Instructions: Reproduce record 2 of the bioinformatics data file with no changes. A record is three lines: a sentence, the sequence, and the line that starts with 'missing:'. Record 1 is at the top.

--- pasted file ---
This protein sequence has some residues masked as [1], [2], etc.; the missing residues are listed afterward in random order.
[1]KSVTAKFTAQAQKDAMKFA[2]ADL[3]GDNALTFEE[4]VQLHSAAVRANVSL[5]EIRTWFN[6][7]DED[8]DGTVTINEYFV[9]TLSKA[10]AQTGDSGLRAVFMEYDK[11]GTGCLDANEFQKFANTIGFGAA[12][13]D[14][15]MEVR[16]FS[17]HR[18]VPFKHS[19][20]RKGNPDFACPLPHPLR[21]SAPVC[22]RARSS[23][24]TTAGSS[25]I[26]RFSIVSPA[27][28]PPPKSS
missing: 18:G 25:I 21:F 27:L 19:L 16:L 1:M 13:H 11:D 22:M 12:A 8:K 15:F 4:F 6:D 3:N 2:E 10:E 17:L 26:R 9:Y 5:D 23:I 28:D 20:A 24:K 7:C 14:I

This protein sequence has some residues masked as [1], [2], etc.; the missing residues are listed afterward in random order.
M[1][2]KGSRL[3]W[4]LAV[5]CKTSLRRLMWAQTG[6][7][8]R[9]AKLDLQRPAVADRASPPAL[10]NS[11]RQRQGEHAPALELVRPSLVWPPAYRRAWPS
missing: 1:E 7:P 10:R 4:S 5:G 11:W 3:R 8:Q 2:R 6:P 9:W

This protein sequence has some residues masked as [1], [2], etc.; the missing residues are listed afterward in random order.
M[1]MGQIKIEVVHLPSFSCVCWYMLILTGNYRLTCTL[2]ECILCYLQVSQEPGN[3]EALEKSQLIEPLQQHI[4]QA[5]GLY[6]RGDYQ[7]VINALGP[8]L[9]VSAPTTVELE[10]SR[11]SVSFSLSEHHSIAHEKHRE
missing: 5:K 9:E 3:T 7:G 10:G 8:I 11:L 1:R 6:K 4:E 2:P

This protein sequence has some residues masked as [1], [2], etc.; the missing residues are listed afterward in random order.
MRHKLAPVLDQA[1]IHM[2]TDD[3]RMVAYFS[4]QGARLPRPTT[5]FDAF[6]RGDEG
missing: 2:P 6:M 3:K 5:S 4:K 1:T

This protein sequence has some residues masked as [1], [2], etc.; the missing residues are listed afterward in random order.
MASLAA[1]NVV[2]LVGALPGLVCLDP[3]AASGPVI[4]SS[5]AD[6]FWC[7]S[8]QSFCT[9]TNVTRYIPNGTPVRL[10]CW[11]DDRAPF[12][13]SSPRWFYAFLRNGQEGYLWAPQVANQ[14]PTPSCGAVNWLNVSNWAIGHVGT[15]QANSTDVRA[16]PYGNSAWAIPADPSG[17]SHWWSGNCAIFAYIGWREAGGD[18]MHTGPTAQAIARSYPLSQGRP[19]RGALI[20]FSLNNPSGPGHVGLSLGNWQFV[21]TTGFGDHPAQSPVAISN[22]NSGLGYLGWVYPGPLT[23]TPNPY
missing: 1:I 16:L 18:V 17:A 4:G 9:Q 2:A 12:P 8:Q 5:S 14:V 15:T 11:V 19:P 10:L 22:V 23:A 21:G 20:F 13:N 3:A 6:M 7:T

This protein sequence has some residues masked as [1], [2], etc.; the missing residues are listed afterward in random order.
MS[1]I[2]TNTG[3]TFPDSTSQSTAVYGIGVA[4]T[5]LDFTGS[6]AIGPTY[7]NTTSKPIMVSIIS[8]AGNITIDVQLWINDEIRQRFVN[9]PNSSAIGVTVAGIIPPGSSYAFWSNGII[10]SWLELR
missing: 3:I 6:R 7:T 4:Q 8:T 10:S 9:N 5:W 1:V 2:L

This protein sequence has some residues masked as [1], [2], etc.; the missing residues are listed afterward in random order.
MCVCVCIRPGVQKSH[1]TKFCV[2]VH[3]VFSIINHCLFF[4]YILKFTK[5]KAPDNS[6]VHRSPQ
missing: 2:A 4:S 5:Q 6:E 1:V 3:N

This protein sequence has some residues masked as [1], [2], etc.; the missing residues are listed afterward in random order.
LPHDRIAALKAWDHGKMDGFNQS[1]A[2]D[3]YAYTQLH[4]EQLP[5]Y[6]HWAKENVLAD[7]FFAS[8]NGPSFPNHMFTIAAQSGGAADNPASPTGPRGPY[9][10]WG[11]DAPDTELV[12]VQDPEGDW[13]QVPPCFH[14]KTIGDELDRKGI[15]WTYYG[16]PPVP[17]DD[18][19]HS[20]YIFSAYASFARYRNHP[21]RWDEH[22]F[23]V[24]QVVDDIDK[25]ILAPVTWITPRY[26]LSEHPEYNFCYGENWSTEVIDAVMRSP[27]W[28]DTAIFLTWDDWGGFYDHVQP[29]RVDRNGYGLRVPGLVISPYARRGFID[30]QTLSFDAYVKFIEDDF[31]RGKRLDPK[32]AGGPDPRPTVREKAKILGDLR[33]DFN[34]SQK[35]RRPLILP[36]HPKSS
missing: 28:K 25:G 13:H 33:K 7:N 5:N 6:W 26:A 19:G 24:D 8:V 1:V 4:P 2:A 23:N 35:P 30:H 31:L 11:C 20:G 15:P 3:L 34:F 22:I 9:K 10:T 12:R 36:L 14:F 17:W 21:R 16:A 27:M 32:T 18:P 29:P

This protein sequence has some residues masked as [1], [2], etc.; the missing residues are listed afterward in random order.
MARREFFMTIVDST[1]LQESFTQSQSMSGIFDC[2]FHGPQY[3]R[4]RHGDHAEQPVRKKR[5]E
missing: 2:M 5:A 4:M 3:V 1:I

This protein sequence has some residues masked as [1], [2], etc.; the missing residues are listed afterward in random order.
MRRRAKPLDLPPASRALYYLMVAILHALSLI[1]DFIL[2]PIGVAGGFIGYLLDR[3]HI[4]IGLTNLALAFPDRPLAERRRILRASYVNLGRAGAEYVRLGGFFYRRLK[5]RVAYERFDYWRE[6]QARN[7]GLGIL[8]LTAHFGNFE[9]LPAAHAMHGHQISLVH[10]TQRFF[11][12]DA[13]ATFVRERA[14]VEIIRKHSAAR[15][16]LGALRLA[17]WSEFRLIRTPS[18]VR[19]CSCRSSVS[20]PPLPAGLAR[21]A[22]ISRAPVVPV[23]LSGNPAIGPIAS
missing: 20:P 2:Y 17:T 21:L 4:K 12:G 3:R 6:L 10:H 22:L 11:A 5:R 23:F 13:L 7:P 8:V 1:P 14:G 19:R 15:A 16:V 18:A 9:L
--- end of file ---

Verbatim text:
This protein sequence has some residues masked as [1], [2], etc.; the missing residues are listed afterward in random order.
M[1][2]KGSRL[3]W[4]LAV[5]CKTSLRRLMWAQTG[6][7][8]R[9]AKLDLQRPAVADRASPPAL[10]NS[11]RQRQGEHAPALELVRPSLVWPPAYRRAWPS
missing: 1:E 7:P 10:R 4:S 5:G 11:W 3:R 8:Q 2:R 6:P 9:W